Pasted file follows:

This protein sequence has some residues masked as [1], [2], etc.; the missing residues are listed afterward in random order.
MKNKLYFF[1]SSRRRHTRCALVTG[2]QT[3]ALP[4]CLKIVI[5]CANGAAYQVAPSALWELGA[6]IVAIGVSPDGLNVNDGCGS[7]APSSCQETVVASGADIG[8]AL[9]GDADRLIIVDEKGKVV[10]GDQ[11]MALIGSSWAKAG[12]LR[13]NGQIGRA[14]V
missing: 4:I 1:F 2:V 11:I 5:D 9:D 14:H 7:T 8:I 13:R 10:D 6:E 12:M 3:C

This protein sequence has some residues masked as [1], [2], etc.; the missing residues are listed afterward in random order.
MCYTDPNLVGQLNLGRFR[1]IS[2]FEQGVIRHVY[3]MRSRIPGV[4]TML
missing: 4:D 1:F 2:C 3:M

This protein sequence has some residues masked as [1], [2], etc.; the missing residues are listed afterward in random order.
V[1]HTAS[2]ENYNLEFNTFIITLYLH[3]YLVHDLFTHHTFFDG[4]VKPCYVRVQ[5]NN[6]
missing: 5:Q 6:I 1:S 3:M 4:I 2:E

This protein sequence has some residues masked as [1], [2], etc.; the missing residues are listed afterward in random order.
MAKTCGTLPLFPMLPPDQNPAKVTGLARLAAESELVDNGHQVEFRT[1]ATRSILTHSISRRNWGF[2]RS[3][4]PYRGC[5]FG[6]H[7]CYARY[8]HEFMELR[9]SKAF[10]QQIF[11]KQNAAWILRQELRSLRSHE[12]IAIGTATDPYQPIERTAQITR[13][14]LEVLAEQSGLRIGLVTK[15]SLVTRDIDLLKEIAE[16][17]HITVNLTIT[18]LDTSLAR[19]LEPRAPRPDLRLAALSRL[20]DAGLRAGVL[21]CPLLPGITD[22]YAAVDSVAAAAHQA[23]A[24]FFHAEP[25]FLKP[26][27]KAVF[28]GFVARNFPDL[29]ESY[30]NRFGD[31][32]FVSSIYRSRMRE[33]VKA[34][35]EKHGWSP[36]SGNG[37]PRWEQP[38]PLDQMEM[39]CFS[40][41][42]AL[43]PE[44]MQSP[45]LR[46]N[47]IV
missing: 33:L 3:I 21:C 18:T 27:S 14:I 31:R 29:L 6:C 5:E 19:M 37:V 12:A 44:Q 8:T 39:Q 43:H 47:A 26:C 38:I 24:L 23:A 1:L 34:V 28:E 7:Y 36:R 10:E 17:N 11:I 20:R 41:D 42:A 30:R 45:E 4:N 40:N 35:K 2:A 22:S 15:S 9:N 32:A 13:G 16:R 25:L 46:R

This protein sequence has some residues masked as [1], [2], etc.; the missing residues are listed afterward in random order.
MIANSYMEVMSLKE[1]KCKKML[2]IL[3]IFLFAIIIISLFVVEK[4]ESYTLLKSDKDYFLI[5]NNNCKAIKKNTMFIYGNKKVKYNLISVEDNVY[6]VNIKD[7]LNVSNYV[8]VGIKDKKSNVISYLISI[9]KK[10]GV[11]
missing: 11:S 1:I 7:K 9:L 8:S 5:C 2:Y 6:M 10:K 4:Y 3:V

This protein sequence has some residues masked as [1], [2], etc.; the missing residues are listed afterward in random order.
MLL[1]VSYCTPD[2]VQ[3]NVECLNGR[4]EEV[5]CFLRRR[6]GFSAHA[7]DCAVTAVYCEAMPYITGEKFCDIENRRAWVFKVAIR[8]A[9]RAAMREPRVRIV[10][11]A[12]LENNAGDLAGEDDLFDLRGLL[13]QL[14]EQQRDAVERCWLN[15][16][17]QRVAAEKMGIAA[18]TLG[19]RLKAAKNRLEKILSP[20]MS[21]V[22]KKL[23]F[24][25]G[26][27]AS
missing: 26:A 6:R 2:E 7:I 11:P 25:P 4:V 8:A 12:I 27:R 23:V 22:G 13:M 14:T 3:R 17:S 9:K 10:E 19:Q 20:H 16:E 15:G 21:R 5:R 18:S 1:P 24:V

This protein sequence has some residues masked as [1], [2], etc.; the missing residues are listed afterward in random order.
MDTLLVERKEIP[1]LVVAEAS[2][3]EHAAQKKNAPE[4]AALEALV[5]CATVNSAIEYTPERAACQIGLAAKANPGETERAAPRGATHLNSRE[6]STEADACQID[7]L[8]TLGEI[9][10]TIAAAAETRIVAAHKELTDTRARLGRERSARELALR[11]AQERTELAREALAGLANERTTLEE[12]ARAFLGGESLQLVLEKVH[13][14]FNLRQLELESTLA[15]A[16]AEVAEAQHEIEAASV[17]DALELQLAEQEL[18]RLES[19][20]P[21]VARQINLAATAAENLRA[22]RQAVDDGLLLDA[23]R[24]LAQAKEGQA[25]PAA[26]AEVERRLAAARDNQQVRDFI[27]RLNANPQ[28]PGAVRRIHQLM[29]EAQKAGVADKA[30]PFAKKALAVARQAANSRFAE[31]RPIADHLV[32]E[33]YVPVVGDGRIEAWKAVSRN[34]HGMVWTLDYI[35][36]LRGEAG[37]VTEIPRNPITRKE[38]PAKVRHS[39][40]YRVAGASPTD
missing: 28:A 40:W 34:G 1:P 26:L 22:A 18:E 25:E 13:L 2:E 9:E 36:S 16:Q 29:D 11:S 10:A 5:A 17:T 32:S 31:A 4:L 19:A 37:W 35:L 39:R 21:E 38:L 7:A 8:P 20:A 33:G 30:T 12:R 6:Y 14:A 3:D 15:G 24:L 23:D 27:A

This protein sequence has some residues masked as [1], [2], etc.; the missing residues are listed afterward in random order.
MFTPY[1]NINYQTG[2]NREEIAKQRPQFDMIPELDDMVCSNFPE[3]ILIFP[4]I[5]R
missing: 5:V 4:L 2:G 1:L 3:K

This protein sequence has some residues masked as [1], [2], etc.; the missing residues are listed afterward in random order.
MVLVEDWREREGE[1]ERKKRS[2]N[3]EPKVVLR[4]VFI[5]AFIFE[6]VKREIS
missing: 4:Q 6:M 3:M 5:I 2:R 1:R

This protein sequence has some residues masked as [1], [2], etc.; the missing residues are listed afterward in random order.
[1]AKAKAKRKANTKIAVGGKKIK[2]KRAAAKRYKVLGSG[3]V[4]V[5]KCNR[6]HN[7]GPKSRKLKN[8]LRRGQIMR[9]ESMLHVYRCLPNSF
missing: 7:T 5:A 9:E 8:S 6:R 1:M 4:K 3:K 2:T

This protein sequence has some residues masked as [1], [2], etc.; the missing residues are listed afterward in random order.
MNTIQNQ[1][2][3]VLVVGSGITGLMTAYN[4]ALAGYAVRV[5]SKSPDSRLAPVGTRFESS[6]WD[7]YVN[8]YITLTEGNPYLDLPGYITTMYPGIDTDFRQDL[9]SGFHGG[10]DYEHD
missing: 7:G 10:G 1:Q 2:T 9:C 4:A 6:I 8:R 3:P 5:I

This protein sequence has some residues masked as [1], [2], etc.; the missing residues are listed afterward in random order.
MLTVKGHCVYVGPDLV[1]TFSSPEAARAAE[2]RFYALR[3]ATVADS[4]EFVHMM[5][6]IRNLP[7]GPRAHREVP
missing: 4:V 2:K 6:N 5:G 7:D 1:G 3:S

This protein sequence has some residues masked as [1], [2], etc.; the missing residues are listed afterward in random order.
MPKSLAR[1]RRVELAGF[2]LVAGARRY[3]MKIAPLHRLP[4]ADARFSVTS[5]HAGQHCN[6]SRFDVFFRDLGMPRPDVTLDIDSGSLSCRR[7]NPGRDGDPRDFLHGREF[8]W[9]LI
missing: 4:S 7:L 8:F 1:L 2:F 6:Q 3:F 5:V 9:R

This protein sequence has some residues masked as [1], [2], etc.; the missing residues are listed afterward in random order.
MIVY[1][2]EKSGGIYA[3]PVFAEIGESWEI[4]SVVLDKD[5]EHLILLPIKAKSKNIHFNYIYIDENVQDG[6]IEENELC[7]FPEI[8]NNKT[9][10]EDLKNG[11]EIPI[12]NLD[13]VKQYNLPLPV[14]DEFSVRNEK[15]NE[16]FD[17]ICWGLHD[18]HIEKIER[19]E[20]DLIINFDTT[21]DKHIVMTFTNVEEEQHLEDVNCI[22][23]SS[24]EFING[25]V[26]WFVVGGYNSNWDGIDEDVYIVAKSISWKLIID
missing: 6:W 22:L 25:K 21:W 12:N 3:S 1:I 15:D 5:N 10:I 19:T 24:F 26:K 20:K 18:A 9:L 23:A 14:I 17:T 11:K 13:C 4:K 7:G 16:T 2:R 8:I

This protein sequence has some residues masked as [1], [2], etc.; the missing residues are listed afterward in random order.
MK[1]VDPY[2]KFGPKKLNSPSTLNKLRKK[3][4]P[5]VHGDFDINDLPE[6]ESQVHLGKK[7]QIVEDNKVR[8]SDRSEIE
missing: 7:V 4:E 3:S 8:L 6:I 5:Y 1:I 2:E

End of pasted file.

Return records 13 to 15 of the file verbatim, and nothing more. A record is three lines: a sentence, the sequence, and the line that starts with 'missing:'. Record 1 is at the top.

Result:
This protein sequence has some residues masked as [1], [2], etc.; the missing residues are listed afterward in random order.
MPKSLAR[1]RRVELAGF[2]LVAGARRY[3]MKIAPLHRLP[4]ADARFSVTS[5]HAGQHCN[6]SRFDVFFRDLGMPRPDVTLDIDSGSLSCRR[7]NPGRDGDPRDFLHGREF[8]W[9]LI
missing: 4:S 7:L 8:F 1:L 2:F 6:Q 3:F 5:V 9:R

This protein sequence has some residues masked as [1], [2], etc.; the missing residues are listed afterward in random order.
MIVY[1][2]EKSGGIYA[3]PVFAEIGESWEI[4]SVVLDKD[5]EHLILLPIKAKSKNIHFNYIYIDENVQDG[6]IEENELC[7]FPEI[8]NNKT[9][10]EDLKNG[11]EIPI[12]NLD[13]VKQYNLPLPV[14]DEFSVRNEK[15]NE[16]FD[17]ICWGLHD[18]HIEKIER[19]E[20]DLIINFDTT[21]DKHIVMTFTNVEEEQHLEDVNCI[22][23]SS[24]EFING[25]V[26]WFVVGGYNSNWDGIDEDVYIVAKSISWKLIID
missing: 6:W 22:L 25:K 21:W 12:N 3:S 1:I 15:D 5:N 10:I 19:T 24:F 26:K 20:K 18:A 9:L 23:A 14:I 17:T 11:K 13:C 4:K 7:G 16:T 2:R 8:I

This protein sequence has some residues masked as [1], [2], etc.; the missing residues are listed afterward in random order.
MK[1]VDPY[2]KFGPKKLNSPSTLNKLRKK[3][4]P[5]VHGDFDINDLPE[6]ESQVHLGKK[7]QIVEDNKVR[8]SDRSEIE
missing: 7:V 4:E 3:S 8:L 6:I 5:Y 1:I 2:E